Sprint RS 2011
ICE Compact Flat Twist Fold system
Avid BB5 disc brakes
27 Speed SRAM X7
Avid V brake
Fire Red, .......
Sprint RS X 2012 Pluss 2014 FRS X
All of the features of the Sprint RS with the following upgrades:
Schwalbe Kojak tyres
BB7 disc parking brake
Ink black with x-type graphics
Journeys on my sprint
So this is just some Videos and Photos of my Journeys and happenings. Please see my other recumbent Greenspeed Page to.
Wednesday, 27 June 2012
Three day trip to France
Our three day trip to France began with an 0530 start. A couple of hours later and we were battling with the crowds of school children and booze cruisers to get a coffee and breakfast at the Eurotunnel terminal in Folkstone. Sadly the much hoped for fried breakfast didn’t happen as the queues were just too long and slow. Driving onto the train, the skies were ominously dark, sure enough on emerging from the Channel tunnel in Calais the rain was lashing against the train windows. A quick hours drive down the coast brought us to the Bay of the Somme, another quick stop for a coffee at the Autoroute service station and we were on our way again to our B+B.
La Fermette des Pres de Mautort in Abbeville was to be our home for the weekend, we were welcomed by our charming host Sara who made us very welcome and ensured safe parking for the trikes in their garage. Right on cue, the weather improved, so we loaded the trikes and headed out for a ride, joining the main road, we noticed a flowerbed that had been planted in the shape of a cyclist wearing a yellow jersey, it turns out Abbeville will host the start a Tour de France stage on July 2nd. We’d decided to try and do a reasonable but gentle ride, in the end we managed 50 miles, cycling through the undulating countryside and down into the flatter area around the bay of the Somme. The weather was still being kind to us, but it was very windy which made the going hard at times and not at all as warm as you would expect in June. First stop was Saint Valery-Sur-Somme a charming town, apart from the cobbled streets, which were not so good on the trike. One expensive coffee later, we headed back towards Abbeville, this time taking the cycle path along the river. This was flat and very direct, been almost a straight line all the way to Abbeville.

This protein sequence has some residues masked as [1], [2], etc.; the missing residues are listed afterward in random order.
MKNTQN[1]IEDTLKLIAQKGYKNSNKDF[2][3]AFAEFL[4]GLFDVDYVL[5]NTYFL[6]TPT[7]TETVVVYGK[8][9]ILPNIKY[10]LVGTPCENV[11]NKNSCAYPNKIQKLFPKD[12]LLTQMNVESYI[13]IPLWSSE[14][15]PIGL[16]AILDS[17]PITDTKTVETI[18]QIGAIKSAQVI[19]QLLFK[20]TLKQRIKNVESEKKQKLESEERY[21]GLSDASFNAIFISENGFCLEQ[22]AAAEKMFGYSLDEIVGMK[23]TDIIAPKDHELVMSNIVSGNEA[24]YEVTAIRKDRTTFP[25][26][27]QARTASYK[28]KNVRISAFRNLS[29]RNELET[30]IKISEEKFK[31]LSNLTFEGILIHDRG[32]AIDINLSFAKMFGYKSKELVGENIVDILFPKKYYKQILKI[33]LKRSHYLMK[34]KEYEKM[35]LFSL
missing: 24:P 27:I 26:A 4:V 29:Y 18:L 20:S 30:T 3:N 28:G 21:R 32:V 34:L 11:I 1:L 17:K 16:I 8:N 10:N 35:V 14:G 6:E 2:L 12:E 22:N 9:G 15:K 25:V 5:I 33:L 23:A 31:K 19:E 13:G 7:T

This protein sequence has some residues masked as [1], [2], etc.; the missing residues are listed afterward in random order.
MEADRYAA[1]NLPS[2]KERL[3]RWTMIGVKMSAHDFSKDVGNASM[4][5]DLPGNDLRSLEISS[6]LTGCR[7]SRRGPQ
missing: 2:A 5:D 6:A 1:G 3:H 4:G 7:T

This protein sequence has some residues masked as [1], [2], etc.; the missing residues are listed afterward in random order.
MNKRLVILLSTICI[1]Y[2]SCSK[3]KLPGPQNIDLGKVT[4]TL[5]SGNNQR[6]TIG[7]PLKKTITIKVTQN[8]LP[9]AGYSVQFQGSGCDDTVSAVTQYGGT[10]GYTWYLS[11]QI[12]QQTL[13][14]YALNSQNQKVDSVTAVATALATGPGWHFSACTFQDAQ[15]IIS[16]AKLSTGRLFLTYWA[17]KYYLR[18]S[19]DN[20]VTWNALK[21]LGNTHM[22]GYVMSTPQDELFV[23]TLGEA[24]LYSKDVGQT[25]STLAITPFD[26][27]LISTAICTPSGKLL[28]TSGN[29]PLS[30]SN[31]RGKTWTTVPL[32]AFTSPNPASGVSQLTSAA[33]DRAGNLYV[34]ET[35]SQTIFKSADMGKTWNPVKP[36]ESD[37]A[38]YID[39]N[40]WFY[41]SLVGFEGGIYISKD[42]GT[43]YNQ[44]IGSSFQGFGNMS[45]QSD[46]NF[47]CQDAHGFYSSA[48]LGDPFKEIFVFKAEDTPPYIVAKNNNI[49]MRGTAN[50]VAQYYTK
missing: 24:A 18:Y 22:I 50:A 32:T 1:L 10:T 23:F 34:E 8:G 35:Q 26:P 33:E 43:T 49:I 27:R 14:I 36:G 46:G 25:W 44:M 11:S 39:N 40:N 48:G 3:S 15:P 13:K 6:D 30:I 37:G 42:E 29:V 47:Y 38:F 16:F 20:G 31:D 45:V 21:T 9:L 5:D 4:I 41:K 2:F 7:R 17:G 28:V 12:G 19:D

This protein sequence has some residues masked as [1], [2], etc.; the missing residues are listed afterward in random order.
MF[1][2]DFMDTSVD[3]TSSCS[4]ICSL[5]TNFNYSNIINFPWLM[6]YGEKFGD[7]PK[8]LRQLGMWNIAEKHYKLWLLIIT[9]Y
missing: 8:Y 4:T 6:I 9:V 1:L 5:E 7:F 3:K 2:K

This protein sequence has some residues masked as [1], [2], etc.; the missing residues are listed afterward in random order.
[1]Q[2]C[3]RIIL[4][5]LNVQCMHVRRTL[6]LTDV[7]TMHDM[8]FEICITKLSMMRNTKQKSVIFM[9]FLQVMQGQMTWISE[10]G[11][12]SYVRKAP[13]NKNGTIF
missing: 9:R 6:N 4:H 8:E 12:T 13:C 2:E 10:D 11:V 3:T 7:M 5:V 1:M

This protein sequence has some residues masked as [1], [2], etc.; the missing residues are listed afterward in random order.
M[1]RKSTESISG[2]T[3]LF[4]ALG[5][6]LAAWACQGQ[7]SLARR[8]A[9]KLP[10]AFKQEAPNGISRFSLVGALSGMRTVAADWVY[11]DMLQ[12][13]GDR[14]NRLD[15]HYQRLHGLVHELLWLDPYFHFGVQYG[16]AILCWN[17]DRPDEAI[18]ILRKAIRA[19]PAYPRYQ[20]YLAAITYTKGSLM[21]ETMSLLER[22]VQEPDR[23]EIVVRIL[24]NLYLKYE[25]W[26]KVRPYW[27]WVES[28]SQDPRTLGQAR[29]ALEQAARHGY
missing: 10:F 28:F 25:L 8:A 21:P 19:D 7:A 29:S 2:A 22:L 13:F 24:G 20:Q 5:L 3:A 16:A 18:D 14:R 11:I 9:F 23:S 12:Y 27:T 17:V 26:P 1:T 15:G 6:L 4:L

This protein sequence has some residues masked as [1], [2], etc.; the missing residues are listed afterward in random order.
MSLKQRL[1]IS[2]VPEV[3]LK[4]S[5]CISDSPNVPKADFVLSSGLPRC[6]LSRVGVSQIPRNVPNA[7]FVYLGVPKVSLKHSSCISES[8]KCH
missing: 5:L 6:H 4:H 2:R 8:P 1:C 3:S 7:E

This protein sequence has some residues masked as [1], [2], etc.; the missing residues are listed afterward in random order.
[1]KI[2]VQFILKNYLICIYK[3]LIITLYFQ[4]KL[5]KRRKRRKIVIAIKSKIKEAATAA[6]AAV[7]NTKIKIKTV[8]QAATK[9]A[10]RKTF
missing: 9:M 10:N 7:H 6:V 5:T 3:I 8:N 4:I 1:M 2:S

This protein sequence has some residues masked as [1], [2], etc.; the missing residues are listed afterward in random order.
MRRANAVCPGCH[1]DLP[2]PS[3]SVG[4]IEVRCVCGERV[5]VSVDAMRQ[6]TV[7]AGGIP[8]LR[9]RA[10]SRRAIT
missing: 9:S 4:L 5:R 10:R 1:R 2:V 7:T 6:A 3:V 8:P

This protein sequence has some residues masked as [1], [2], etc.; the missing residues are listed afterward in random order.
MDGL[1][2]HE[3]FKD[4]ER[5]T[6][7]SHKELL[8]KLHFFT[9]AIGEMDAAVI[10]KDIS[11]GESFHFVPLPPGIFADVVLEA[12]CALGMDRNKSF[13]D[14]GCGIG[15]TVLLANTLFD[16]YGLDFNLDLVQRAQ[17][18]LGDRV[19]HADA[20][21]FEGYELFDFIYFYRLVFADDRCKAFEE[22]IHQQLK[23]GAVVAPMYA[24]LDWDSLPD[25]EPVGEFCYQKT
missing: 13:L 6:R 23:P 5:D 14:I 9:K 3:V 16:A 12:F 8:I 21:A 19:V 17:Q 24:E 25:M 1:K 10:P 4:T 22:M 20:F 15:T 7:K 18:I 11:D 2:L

Abbeville itself, was a town that had clearly suffered in the two World Wars, most of the town centre was composed of non descript modern buildings. The only exception was the stunning Gothic cathedral of Saint Vulfran, which seemed to have survived in amongst all the destruction. Even so the wonderfully carved façade was peppered with shell and bullet holes and the whole rear of the building had clearly been rebuilt, such a shame. After the obligatory tourist shots of the Cathedral we headed off in search of dinner, in the end opting for a cheap and cheerful restaurant for chicken and
chips, followed up ice cream !